Both embodiments clandestinely insert a covert message over the existing watermark and the watermark is encoded into a digital audio signal. Both impose one bit of the covert message over an entire bitframe. Hence, the name “bitframe.” A bitframe, itself, encodes some portion of the watermark. That portion is equivalent to X number of bits of the watermark, where X is the number of frames in a bitframe. Herein, “imposing” a covert data channel over an original data channel (i.e., one or more bits of a data pattern) means that the original data channel is altered or modified to carry the covert channel. However, the size (i.e., number of bits, bandwidth) of the data channel encoded in a signal is no greater than the original data channel. Furthermore, it means that the covert data channel is decipherable and the existing data channel is, at least, detectible. Herein, “extracting” is the reverse of imposing. The covert data channel is decipherable within the data channel of the signal.
Unlike the watermark itself, the covert message need not repeat throughout the clip. It may repeat, but it need not repeat at the same frequency. A window (such as window 490 of
The combining of a covert bit over a chip of the watermark is accomplished, for example, by XORing the covert bit with the bits of the chip together. The results of such operation are encoded into the signal.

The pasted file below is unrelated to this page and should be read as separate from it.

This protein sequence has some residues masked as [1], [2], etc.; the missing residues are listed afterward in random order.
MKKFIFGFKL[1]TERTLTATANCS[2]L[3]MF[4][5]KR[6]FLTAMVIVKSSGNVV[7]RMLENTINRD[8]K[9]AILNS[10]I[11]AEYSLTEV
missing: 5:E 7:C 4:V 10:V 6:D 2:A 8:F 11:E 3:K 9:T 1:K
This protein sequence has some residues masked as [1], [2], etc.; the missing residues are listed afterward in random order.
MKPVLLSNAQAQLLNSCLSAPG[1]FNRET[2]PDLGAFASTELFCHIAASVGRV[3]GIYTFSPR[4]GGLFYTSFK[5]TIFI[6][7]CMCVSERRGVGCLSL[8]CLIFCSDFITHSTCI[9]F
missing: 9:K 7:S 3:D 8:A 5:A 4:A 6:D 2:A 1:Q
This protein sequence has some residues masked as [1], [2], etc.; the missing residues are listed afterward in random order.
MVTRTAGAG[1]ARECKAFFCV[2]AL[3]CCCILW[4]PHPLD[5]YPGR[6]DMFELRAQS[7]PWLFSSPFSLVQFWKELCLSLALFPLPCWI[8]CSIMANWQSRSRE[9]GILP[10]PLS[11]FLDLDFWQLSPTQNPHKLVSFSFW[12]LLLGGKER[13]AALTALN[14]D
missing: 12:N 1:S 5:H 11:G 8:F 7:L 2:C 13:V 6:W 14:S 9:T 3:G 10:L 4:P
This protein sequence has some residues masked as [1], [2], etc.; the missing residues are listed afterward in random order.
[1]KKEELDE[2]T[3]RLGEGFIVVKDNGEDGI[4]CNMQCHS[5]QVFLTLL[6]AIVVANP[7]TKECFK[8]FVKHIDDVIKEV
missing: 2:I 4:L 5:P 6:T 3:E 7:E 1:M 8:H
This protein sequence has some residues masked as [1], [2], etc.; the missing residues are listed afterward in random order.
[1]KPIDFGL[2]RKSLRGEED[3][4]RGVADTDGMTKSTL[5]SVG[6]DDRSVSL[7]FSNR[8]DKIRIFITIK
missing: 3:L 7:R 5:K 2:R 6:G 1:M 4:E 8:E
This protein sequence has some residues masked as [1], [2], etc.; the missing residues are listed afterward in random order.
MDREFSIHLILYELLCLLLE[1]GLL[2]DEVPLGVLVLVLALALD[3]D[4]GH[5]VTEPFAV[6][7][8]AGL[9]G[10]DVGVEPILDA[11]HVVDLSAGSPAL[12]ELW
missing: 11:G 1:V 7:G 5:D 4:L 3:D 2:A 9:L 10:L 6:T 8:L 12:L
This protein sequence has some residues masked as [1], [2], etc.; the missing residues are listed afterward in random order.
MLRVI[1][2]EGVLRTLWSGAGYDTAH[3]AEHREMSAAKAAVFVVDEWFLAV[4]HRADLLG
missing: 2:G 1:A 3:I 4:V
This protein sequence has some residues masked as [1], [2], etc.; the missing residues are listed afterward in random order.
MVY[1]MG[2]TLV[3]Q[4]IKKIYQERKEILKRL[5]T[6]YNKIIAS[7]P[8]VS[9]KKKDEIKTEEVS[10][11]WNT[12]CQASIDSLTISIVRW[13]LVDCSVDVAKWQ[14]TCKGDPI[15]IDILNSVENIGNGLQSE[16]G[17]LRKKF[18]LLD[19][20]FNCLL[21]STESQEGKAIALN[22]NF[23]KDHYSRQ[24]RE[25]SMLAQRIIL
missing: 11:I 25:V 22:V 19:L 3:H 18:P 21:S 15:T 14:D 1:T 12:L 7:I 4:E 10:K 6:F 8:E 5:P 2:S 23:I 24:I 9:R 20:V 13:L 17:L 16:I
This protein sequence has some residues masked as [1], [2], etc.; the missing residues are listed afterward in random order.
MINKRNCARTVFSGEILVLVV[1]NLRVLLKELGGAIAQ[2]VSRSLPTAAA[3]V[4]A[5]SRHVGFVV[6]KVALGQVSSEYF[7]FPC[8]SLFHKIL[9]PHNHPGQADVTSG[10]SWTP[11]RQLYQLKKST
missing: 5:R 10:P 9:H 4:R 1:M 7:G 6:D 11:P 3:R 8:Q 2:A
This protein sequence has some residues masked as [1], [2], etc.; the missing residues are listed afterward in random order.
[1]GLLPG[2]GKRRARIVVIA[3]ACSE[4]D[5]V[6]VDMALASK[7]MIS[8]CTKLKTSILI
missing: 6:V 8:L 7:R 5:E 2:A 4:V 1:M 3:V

XOR is a Boolean operator (also known as the “exclusive OR” operator) that returns a value of TRUE (“1”) only if just one of its operands is TRUE (“1”). In contrast, an inclusive OR operator returns a value of TRUE (“1”) if either or both of its operands are TRUE (“1”).
Modulated Covert Channel. Each covert bit is modulated up or down to generate the covert message. More specifically, up indicates a “1” and down indicates a “0”. More specifically still, the frequency magnitudes are modulated one of two discrete states: “+Q” for “1” and “−Q” for zero, where Q is usually set to 1.0 dB. The detector can determine the message by translating the positive and negative results (i.e., two states) into the covert message.
In order to detect the watermark with this modulated covert channel layered onto of it, the detector will focus on the absolute value of the results of some of its watermark detection processes (e.g., normalized correlation formulas). Otherwise, the results of such processes will produce negative values when they would have produced positive values absent such a modulated covert channel.
Using this modulated covert channel, the window size may be any specified size. It may span across multiple repetitions of the watermark.
Multiple Watermark Covert Channel. In this technique, a window is composed of N bitframes. Within each window, a N-bit chip of one of 2N watermarks is encoded. That N-bit chip of one of 2N watermarks indicates a value of an N-bit chip of a covert message. The covert message is the combination of these values of N-bit chips.
The pattern generator of the encoder generates 2N watermarks based upon a given key. If N is four, then the encoder generates sixteen watermarks. The encoder selectively encodes a chip of one of the sixteen watermarks into each window. The window is four (where N=four) bitframes in size; thus, it can encode a 4-bit chip therein.
The table below illustrates the relationship between each of sixteen watermarks (where N=4; thus 2N=16) and each chip of four bits (where=4) of a covert message: